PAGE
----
Potentially mineralizable N estimates have been widely used to assess the effects of various management practices, such as tillage, crop rotations, and fertilization, on N availability (e.g., Campbell and Souster, 1982; Doran, 1987; Franzluebbers et al., 1995). Potentially mineralizable N was measured using a 28-day aerobic incubation study, following the method outlined in Curtin and Campbell for mineral soils (Curtin and Campbell, 2006), which was similar to the method used to measure PMN in a soilless potting mix (Boydston et al., 2008). About 48 h before the start of the incubation, 10 g of 4-mm-sieved moist substrate from each of the treatments (five replicates per treatment) was brought to 20% water holding capacity (WHC) with deionized water. This equilibration or “priming” step is necessary to avoid the period of stimulated microbial activity upon rewetting the substrate. After priming, samples were brought to 60% WHC and sealed within canning jars (946 mL). On day 0 of the incubation, 3 h after being placed in the canning jars, one set of samples was extracted with 100 mL 0.0125 M CaCl2 at a rate of 1 sample:10 extractant (w/v) [according to the guidelines for soil analyses of green roof substrates (FLL, 2002)] and then shaken on a reciprocating shaker at ≈150 rpm for 1 h. The slurries were filtered through a Whatman no. 1 filter, and EC and pH were measured on the extracts. Extracts were 0.22-µm-syringe filtered and stored at −20 °C. The second set of samples was incubated at ≈25 °C for 28 d, and aerated every three days for ≈10 min. On the final day of the incubation (day 28), the samples were removed from the jars and extracted in the same manner as the first set of samples. Frozen extracts were thawed and then analyzed for and as per the methods described above for the SME method. Potentially mineralizable N was calculated as the difference between day 28 and day 0 concentrations of N derived from both and . In principle, this extraction with CaCl2 will remove more nutrients from the substrate than the SME method since the salt solutions were developed to extract quantities of nutrients that could be available in field soils over a growing season.

Statistical analyses

Analysis of variance (ANOVA) was used to compare the sensitivity of substrate C and N content, yields and crop-N, inorganic N in leachate, pH and EC values, and PMN concentrations with regard to experimental factors (sampling week and N input) using the function aov() of the R software package (R, 2013). Means separation was found using Tukey’s honestly significant difference, and significance was determined at α = 0.05 unless otherwise stated. Because treatments destructively sampled at different sampling periods were represented by distinct experimental units, ANOVA was also used to compare treatment means across sampling periods, rather than apply a multivariate ANOVA repeated analysis. Homogeneity of variances could not be achieved via transformation for: -N in extracts from weeks 2 and 6; -N in leachates from weeks 1, 2, 4, and 6; -N in extracts from week 8; EC in extracts from week 6, and leachates from weeks 0 and 3; pH in leachates from weeks 2 and 6; -N and -N in leachate from weeks 5, 7, and 8 (Table 3). In these instances, results were interpreted with caution and greater scrutiny.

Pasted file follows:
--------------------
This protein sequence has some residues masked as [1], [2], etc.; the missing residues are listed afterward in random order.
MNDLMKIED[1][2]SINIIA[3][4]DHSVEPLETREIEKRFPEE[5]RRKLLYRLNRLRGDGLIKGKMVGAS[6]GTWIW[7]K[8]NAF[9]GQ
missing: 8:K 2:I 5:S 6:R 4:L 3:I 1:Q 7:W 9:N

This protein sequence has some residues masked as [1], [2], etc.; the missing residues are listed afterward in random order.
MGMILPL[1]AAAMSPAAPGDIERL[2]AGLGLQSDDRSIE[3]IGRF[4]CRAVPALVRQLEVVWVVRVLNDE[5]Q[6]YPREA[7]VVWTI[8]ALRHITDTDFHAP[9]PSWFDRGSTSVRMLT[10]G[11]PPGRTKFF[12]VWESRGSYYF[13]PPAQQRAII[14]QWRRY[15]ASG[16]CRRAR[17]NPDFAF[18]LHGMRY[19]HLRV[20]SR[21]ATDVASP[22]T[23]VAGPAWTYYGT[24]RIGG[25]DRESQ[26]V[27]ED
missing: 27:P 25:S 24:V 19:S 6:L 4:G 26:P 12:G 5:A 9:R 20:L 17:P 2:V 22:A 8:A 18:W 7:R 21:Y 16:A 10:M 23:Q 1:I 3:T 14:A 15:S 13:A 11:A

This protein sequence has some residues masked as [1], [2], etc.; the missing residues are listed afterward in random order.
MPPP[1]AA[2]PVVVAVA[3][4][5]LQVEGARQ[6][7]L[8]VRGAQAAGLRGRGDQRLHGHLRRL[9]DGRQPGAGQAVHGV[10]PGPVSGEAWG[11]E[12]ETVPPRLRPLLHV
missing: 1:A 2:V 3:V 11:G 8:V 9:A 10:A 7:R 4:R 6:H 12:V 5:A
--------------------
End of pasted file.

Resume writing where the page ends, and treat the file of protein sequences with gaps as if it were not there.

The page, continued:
Results and Discussion

Nitrogen dynamics

Plant-available nitrogen.

With the exception of week 0, substrate -N concentrations were consistently higher (by at least 30%) in the synthetic fertilizer treatment than the treatments receiving organic N inputs (Table 3). The higher availability of -N in the synthetic fertilizer treatment was likely due to the formulation of this N input, i.e., readily available ammonium nitrate and ammonium phosphate. Despite week-to-week variability within the treatments (e.g., substrate -N concentrations in the vermicompost treatment increased from week 0 to 2 and then decreased in the subsequent weeks), plant available -N in the control and all four N input treatments decreased linearly over the course of the experiment (rates not shown). The -N concentrations in the substrate of the control and organic N input treatments showed nearly a 10-fold decrease from week 0 to week 8 (Table 3); in contrast, -N concentrations in the substrate of synthetic fertilizer treatment were ≈114 mg·L−1 at week 0, increased to ≈166 mg·L−1 at week 2, and did not fall below 68 mg·L−1 for the remainder of the experiment (Table 3). The concentration of plant-available -N in the synthetic fertilizer treatment after week 0 was consistently ≈30 mg·L−1. This was an order of magnitude higher than -N concentrations in the treatments amended with compost (<1 mg·L−1, Table 3). Plant available -N in neither the control nor the N input treatments showed significant changes across the season, though. The pool of plant-available -N in the synthetic fertilizer treatment was only ≈10× larger than that of -N across the season, whereas, substantially more N was available as than as in the control and organic N input treatments (≈10–100 times more). By the end of the season, the proportion of N available as vs. declined more in the control and organic N input treatments than in the substrate receiving synthetic fertilizer (data not shown). The greater decrease in the ratio of -N:-N suggests that N mineralization and subsequent release of -N and -N from the compost treatments and the control were less consistent than mineral N release in the synthetic fertilizer treatment (at the rates applied).